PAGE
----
That doesn’t mean Green’s path to superstardom isn’t big for Houston. 

“I don’t think they want to put too much on me right now because of the media saying how I’m supposed to take over the team and stuff like that,” Green said. “I think they want it to happen naturally. I’m young, I got a lot of time to learn.” 

The tank for Green, whether intentional or not, was entirely spurred by the new Houston Rockets administration after they had to move on from James Harden in January. Further, while Houston didn’t have the number one pick, there was a discussion over who to take second, Green or USC Big Man Evan Mobley. Houston, as an organization, has gone all-in on this plan, centered on this talent. Green’s success is their success and vice versa. 

New Nicknames?

Houston’s dynamic backcourt is a pair of potential stars the Rockets are clearly close. The reports from the G League Bubble, before it was apparent Houston had a shot to draft Green, were that they were friends. Porter Jr. played his college ball at USC, Green is from Southern California. They go in IG Live together, tweet typical early-20-year-old silliness at each other, and have reported they are excited to play together. But their names, Kevin and Jalen, don’t flow very well naturally together. KPJ and JG4 doesn’t have a ring to it, especially when JG4 is wearing number 0.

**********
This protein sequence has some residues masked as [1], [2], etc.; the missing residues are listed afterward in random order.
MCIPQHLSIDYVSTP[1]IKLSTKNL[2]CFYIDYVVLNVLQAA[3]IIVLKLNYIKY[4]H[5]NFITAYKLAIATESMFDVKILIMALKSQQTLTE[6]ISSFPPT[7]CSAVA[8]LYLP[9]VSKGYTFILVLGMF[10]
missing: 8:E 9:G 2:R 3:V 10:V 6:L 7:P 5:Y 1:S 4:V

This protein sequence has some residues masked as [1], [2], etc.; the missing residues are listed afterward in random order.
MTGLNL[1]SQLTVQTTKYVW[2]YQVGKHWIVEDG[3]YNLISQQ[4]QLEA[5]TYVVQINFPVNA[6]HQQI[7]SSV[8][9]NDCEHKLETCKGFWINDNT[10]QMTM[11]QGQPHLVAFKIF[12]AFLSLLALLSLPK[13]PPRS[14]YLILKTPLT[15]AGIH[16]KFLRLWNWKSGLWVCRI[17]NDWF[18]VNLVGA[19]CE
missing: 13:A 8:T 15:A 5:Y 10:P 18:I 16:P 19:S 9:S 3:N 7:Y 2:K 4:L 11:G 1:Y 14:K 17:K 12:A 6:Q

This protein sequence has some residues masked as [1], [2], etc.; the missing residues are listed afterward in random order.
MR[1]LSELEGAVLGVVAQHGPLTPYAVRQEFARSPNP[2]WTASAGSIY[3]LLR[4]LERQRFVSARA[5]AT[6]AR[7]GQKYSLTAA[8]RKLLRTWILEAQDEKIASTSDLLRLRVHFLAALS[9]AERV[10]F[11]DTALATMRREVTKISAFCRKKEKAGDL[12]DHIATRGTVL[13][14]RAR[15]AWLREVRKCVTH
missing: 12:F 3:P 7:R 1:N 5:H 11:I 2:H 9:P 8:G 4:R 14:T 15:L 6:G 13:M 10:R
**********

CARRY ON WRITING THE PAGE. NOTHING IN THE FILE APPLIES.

Kevin Porter Jr. has also gone by “Scoot” for much of his life. With Green’s california roots, maybe the mash up is “Scoot and Snoop?” Or does Green’s bullet-like speed make “Shoot ‘n Scoot” more apt? As a potential franchise savior, does Green make it “Cute ‘n Scoot” or “Beaut ‘n Scoot?”

Kevin “Scoot” Porter Jr. also has called himself the Black Joker, and Jalen Green’s Instagram profile picture is himself in a batman hoodie. Maybe the duo is Batman and the Joker? There was a line in The Dark Knight where Joker tells Batman that he “thinks you and I are destined to do this forever.” In a story that plays heavily on the necessity of good and evil, maybe Black Joker and Batman Hoodie can play off of each other, forever? Or maybe they’re both villains. Maybe it’s Kevin Black Joker Porter Jr. and Jalen Green Goblin. 

Or maybe the name is some combination of their names. Porter Jr. has been very specific about including the Jr. and the J in his name when referencing him, but maybe the combination name is “KPJalen.” 

Whatever the new name is, let’s hope the Rockets fans have a long time to try several and figure it out.  

New Role: Christian Wood